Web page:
In our everyday life, we leave behind a great lot of information that grows into the Big Data phenomenon you indeed heard of. What might seem insignificant at first sight turns out to be a powerful tool at a closer look. So, the next time you’re using a public cloud, ask yourself: “Are you certain that your customers that are ordering food on your platform are happy about their private data (what they had for dinner last night) to end up in the hands of a foreign government?” This bright example shows the importance of simple everyday information if we multiply it by the number of people in the country or the region. If you keep going through a person’s daily life, you very quickly realize that just about anything and everything can be considered critical enough to stay in the country. 

Data Travel Restrictions

As many IT trends originate from the USA, data sovereignty is no exception. Many credits its high rising popularity to Snowden’s leak that exposed the US NSA PRISM spying program. The US government collected the data not only from US citizens but also from foreign nationals. Particularly, the US government has the authority to access the data stored within its territory regardless of data’s origins. Remember also Facebook’s Cambridge Analytica scandal, where users’ data was collected without their explicit consent. These situations emphasized the importance of data sovereignty. Governments worldwide have been focusing on this matter to protect the countries and their citizens against information leaks and possible consequences.

US

The US has no general consumer data privacy law at the federal level. It does, however, have many industry-specific federal protection laws – for example, the 1994 Driver’s Privacy Protection Act and the Video Privacy Protection Act. Laws also vary from state to state. California Consumer Privacy Act (CCPA) is one of the most prominent data privacy laws in the United States.

EU

The European Union GDPR (General Data Protection Regulation) is a great example of data sovereignty law. Enacted in 2016, it governs the data protection and privacy of EU citizens and regulates the transfer of data outside the borders of the EU and the European Economic Area. However, countries like Germany and France have strict laws of their own to protect their citizens’ data. 

Germany

Germany has implemented the new German Privacy Act (BDSG-new) that restricts data transfers to third countries. Companies that process the people’s personal information have to fulfill the German government’s data protection requirements, even if they are located outside the country’s borders.

Indonesia, Brunei, China, Vietnam, Russia

Laws related to data protection in these countries are probably amongst the strictest. They have stringent requirements that the data has to be stored on servers within the country. 

Argentina, Brazil, Colombia, Peru and Uruguay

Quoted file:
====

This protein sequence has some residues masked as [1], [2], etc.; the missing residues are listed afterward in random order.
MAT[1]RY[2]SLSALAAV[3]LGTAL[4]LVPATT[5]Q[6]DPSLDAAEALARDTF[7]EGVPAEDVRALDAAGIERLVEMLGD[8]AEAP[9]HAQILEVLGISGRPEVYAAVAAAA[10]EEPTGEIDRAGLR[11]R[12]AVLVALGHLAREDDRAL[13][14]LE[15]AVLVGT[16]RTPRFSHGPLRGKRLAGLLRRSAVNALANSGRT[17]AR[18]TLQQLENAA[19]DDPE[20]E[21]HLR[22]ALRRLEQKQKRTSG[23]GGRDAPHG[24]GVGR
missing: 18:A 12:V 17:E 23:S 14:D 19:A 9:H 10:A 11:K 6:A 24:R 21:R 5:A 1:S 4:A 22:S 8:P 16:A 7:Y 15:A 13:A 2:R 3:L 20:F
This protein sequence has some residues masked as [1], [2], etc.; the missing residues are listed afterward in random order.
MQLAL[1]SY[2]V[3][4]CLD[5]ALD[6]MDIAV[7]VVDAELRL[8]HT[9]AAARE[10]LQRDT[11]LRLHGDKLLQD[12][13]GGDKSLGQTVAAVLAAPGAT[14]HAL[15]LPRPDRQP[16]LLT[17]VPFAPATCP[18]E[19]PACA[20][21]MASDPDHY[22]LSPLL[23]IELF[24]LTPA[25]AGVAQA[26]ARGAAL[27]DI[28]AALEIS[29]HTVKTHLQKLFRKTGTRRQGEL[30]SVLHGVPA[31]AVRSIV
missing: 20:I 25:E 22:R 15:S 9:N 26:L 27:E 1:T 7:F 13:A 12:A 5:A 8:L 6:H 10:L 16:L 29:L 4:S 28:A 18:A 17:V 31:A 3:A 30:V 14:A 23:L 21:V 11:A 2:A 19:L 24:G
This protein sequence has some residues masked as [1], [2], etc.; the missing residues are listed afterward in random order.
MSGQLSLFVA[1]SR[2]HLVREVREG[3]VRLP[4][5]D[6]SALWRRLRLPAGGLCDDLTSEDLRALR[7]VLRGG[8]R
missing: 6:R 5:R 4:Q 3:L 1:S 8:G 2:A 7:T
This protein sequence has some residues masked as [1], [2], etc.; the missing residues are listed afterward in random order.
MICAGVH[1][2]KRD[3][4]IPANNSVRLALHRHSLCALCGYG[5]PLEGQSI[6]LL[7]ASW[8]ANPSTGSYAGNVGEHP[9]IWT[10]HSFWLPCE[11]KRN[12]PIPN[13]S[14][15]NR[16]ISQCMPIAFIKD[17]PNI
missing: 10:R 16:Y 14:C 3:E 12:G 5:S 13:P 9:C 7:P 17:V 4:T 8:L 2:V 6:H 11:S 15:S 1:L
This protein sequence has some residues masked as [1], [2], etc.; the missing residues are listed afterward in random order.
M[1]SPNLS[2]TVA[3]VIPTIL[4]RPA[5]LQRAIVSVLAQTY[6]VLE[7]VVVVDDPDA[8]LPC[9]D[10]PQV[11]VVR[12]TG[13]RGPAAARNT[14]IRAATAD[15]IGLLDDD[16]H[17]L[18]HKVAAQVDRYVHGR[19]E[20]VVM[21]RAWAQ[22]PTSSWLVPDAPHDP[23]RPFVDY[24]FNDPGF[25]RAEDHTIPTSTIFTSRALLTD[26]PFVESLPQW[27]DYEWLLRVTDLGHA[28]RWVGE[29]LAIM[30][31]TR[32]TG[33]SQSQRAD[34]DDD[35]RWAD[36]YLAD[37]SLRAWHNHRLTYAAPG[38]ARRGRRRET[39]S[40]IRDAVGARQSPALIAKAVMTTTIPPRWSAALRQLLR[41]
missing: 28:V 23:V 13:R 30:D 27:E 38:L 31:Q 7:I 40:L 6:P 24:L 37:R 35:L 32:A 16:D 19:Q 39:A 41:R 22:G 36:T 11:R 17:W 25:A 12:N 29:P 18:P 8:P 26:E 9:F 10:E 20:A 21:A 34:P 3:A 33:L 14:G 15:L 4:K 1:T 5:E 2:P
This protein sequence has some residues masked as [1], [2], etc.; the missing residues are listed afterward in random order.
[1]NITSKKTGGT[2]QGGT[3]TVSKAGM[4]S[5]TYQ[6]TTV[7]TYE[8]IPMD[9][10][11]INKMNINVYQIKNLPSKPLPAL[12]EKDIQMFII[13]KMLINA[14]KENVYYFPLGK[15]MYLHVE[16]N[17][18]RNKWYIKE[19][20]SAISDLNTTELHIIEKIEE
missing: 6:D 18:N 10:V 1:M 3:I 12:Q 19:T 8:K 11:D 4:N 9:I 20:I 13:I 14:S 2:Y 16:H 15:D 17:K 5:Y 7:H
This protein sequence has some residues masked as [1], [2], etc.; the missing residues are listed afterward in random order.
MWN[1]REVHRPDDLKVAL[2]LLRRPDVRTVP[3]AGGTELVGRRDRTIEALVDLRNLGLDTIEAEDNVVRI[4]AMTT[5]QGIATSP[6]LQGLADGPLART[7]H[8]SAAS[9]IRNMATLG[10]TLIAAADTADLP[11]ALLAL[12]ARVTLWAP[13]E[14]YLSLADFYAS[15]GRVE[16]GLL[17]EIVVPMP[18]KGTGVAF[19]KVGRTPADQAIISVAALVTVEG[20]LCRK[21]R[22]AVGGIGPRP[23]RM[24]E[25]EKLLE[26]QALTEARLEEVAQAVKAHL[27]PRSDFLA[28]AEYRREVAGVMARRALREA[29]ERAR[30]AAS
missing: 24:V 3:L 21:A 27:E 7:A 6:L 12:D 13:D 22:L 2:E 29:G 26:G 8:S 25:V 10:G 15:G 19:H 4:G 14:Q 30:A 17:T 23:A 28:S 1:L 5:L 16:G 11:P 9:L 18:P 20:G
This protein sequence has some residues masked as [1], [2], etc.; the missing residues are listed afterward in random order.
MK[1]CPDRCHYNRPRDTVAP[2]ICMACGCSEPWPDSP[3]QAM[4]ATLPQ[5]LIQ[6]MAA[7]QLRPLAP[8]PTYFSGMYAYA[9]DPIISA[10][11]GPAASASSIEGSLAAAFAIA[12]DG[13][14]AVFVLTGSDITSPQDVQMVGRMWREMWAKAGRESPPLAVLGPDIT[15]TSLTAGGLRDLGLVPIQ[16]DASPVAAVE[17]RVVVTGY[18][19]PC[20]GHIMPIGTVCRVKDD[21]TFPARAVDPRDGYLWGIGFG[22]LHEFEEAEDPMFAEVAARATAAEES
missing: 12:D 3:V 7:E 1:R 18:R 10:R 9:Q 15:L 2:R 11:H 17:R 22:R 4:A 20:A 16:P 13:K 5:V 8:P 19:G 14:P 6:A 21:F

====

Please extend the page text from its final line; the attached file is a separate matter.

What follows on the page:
Data localization laws in Argentina, Brazil, Colombia, Peru and Uruguay are pretty mild. Some restrictions apply to international data transfers. However, these restrictions act only in certain conditions. 

Instant Solution: Protected, Controlled and Sovereign Cloud

Within the last year or so various projects appeared to declare and serve the principles of Cloud Sovereignty, develop cloud data rules and restrictions on the country or region level. Some of them are supported by governments; others are initiatives of IT communities or business ideas that hope to become highly profitable in future. They promise data protection and cloud sovereignty. However, none of them can offer independent, controlled and secure cloud data management today, right now. 

The immediate solution for any cloud sovereignty issues that can be met by the business already exists. The right answer is on the surface. Private clouds can easily satisfy all possible requirements to data protection, geographical localization, control, access and security. By its very nature, a private cloud would be located within the country. It means complete cloud sovereignty for enterprises. The private cloud workload and data are under the country’s jurisdiction. Such a private cloud run on hardware physically placed within the state complies with all the laws and regulations; the data never cross the borders to leave the country.

If you wonder how to achieve data sovereignty in a cloud environment right away, Sardina Systems is here to help you. Our brainchild FishOS is an efficient cloud management software for enterprises that can run and serve the data inside your country. Thanks to our numerous partners, the necessary hardware and data center facilities can be provided and hosted in a short time. The diverse customer experience worldwide gave us the essential practical knowledge in delivering a cloud that fully meets the country’s data sovereignty requirements. 

What is your choice? To risk the business and wait when all the data protection rules are settled? Or run the business today, with the high level of data security and sovereignty in your private cloud environment?

The source: www.sardinasystems.com